NFC enabled event apps signal a move towards events that are ‘bring your own device’ (BYOD). This eliminates the need for #EventProfs to supply screens that delegates can interact with. Instead of tapping your name badge on a screen to view information, delegates can tap their phone on a poster or a badge in order to display information on their own phone screen. Organisers get all of the benefits of large-scale RFID systems, at a more affordable cost.

What are the drawbacks?

The tech is very new, so #EventProfs will have to work with their tech company to ensure delegates are able to get the most from it. Noodle Live have announced the first-ever NFC enabled event app and will be working with event organisers to roll out the new system over the next 6 months.


What is it?

iBeacons are causing a buzz in the world of events at the moment. Apple introduced them during their 2013 world developer conference, but the tech has only started to gain serious attention in the last few months as #EventProfs start to explore new ways to interact with delegates during an event.

iBeacons communicate with iPhones by broadcasting a low-frequency Bluetooth signal. This prompts the iPhone to perform certain actions when it comes close to that device. Each iPhone is programmed with a unique identifier to help it determine where the iPhone is located. iBeacons can trigger a number of actions such as delivery of a push notification or prompting a social media check-in.

How is it used?

iBeacons could potentially be very useful for #EventProfs. In many ways they are only just finding their feet as developers begin to explore ways to use the tech.

Because iBeacons let you share data via objects in a specific location. They can be used as an alternative to RFID name badges, although this does work on the assumption that every delegate will have access to an iPhone. If they do, there are a number of potential uses. Exhibitors could send product details to delegate’s phones instead of offering paper flyers. Speakers could send push notifications to everyone’s phones inside a small conference space or organisers could send push notifications about upcoming sessions or seminars. Exhibitors could also offer nearby customers special deals through location-based offers.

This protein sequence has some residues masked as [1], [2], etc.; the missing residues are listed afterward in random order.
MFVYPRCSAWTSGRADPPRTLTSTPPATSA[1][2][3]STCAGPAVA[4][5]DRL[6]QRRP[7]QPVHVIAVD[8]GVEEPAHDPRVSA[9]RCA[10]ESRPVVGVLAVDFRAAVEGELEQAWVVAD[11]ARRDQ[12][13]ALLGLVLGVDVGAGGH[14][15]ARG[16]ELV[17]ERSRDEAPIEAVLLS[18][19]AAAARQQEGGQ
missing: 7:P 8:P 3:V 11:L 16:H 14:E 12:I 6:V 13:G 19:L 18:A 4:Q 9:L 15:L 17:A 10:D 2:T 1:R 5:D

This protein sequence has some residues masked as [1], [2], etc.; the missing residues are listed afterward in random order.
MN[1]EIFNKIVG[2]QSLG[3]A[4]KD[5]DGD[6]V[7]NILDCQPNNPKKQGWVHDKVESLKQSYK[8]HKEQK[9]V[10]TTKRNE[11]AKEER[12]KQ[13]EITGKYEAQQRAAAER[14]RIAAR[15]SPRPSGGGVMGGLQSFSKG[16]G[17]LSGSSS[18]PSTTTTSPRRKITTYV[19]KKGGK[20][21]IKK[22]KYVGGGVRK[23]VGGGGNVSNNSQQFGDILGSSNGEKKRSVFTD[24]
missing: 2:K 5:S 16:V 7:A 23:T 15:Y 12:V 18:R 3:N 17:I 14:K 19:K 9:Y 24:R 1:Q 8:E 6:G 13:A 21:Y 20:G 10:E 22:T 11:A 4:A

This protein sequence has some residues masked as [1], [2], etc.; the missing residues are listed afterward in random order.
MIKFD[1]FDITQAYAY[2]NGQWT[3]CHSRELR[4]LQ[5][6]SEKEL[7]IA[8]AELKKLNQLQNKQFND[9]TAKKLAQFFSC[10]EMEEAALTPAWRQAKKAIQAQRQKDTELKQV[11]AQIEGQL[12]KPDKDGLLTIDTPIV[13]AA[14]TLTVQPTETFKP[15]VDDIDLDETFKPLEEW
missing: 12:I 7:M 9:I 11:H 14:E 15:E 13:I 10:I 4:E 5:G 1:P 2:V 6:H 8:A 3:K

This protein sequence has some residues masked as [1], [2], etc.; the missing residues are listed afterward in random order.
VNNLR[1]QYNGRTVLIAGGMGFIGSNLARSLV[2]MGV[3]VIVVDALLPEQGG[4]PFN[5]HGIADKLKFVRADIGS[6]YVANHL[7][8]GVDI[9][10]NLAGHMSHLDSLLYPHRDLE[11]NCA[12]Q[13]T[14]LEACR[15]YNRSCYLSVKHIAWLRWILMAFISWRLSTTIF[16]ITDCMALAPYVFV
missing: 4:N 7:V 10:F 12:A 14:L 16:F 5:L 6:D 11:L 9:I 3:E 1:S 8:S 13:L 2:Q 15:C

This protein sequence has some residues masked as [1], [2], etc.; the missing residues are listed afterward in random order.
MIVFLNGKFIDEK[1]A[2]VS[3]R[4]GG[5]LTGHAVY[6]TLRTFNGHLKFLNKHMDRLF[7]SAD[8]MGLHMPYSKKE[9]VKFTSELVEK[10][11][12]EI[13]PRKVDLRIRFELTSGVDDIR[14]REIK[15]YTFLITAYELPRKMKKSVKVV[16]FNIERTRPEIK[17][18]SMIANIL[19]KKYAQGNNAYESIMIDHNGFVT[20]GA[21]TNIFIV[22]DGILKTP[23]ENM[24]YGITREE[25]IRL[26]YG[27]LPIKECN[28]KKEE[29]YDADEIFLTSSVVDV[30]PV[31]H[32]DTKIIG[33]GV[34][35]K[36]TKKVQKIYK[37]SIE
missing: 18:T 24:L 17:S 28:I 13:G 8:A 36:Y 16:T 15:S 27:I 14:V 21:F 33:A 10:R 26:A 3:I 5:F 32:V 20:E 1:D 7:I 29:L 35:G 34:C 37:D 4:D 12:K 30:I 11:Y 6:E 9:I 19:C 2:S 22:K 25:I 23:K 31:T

Give me an example

At the Northside Festival in Brooklyn, Mastercard used iBeacons to send out notifications to their customers who were at the event. Mastercard users were able to access queue jump passes, special food vouchers and even backstage passes. Priceless!

What are the benefits?

iBeacons allow for two way communication between the iPhone app and Beacon, which allows for a more complex form of communication than barcode systems.

iBeacon tech is still being developed and there are some exciting potential uses that are on their way. Personalisation of the event experience is a big one! Delegates could be greeted by name using a push notification when they arrive and sent personal notifications as they move around the event.

What are the drawbacks?

There are loads of great uses for iBeacons, but in terms of creating a fully integrated and interactive event environment, RFID and NFC offer more variety in terms of touch-points.

To make use of iBeacons, users generally have to install the relevant app and they also need to enable Bluetooth on their phone, which means some delegates may miss out.

Need more information?

At Noodle Live we’re always happy to chat. Why not book a free demo of our event tech so that we can show you how to get the most our of your event tech package and give you some top tips for getting started.

Find us on: